The synodical alliances of that time period are sometimes hard to understand.  First of all, one must distinguish between the "old ALC" formed in 1930 (consisting of three/four different German background synods) and the "new ALC" of 1960 (made complete in 1963 when the Lutheran Free Church joined it), officially abbreviated "TALC" to distinguish it from the old, German ALC.  The American Lutheran Church of 1960/63 (TALC) consisted of the Evangelical Lutheran Church, ELC, (Norwegian, and the largest group of the merger), the "old" ALC of 1930 (German in background), and the United Evangelical Lutheran Church, UELC, (Danish in background, of the "sad" variety from the Danish "inner mission" tradition as opposed to the other Danish group that joined with the LCA in 1962).  Compared to the ELC and ALC, the UELC was quite small, comprising only about three percent of the membership of the new TALC.  And as I said, in 1963, the Lutheran Free Church (also of Norwegian background) finally mustered enough votes to join TALC, but about 20 percent of its congregations declined to merge, and instead formed a new group call the Association of Free Lutheran Congregations, AFLC.

As to why the Augustana Evangelical Lutheran Church (Swedish) did not join TALC and instead joined the LCA, that is a complex matter, but I'll try to explain.  In the years leading up to the mergers of the 1960s, there were three broad groupings of Lutherans in the United States.  The one would be the Synodical Conference, which included the Missouri Synod, regarded as the most doctrinally rigid of the three.  On the other end of the spectrum was the ULCA, regarded as the least doctrinally rigid.  In the middle was a type of "protective alliance" of a few different synods called the American Lutheran Conference.  These were groups that participated with the ULCA in the National Lutheran Council, but feared the influence of the ULCA in theological matters.  The American Lutheran Conference folks were not quite as doctrinally rigid as the Synodical Conference folks, but they shared a greater kinship with the Synodical Conference than they did the ULCA.  The American Lutheran Conference consisted, I think, of the following groups: ELC (Norwegian), ALC (German), UELC (Danish), Lutheran Free Church, Augustana Evangelical Lutheran Church.  Maybe I'm missing one or two in there.  But numerically, all three groups were about the same size.  Note here that the Augustana Church identified itself with these more doctrinally rigid groups.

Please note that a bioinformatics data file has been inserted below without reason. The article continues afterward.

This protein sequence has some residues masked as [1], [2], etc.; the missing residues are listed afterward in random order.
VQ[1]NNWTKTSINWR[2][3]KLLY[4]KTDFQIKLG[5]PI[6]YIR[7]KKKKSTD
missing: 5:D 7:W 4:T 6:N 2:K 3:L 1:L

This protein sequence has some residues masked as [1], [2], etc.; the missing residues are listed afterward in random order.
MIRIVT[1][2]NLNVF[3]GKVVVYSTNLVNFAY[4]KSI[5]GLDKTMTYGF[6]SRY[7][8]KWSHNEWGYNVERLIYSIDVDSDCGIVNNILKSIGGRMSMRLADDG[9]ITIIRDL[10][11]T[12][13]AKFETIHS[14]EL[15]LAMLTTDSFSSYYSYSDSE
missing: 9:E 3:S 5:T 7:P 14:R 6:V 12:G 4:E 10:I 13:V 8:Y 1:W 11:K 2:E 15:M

The American Lutheran Conference, which was based on the Minneapolis Theses of 1925, written by Hans Gerhard Stub, the first president of the ELC, became the foundation for the eventual merger that produced the TALC in 1960.  Why, then, didn't the Augustana Swedes join them?  Well, historically, the Augustana Synod had ties to the eastern Lutheran groups that went on to form the ULCA in 1918.  They were originally a part of the General Council, but they declined to participate in the 1918 merger, pursuing an independent future.  And so they were pulled in a couple of directions.  Theologically, they tended to agree with their American Lutheran Conference sister synods.  But they also felt that merger negotiations should be open to all Lutherans who wanted to participate.  But the rest of the American Lutheran Conference wanted to exclude the ULCA from negotiations.  And that is what caused them to merge into the LCA in 1962.
Rev. Thomas E. Jacobson, Ph.D

John_Hannah

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Re: Reflections on ELCA Predecessor Church Bodies
« Reply #55 on: March 03, 2014, 05:57:33 PM »
The American Lutheran Conference had Germans, Danes, Norwegians and Swedes in their various church bodies...

Yes, we all did. In my Iowa hometown, the only Lutheran churches were Missouri and ALC (Iowa Synod). Swedes and Norwegians and Danes had to join the German Americans.

There was, however, no ethnically derived body of Swedes that were a part of the ULCA before 1962 nor of Norwegians that were a part of the 1930 ALC.

Peace, JOHN
Pr. JOHN HANNAH, STS

Richard Johnson

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Re: Reflections on ELCA Predecessor Church Bodies
« Reply #56 on: March 03, 2014, 06:02:34 PM »
Actually, there were no large group of Swedes in either the LCA (1962) nor any Norwegians in the ALC (1930, comprised of the Ohio, Iowa, and Buffalo Synods--all German in background).

Peace, JOHN

I see you've gotten it right in the more recent post, but I think you misspoke in this earlier one. You meant to say there were no large group of Swedes in the ULCA. The LCA merger (1962), of course, included the Augustana Synod.
The Rev. Richard O. Johnson, STS

Brian Stoffregen

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Re: Reflections on ELCA Predecessor Church Bodies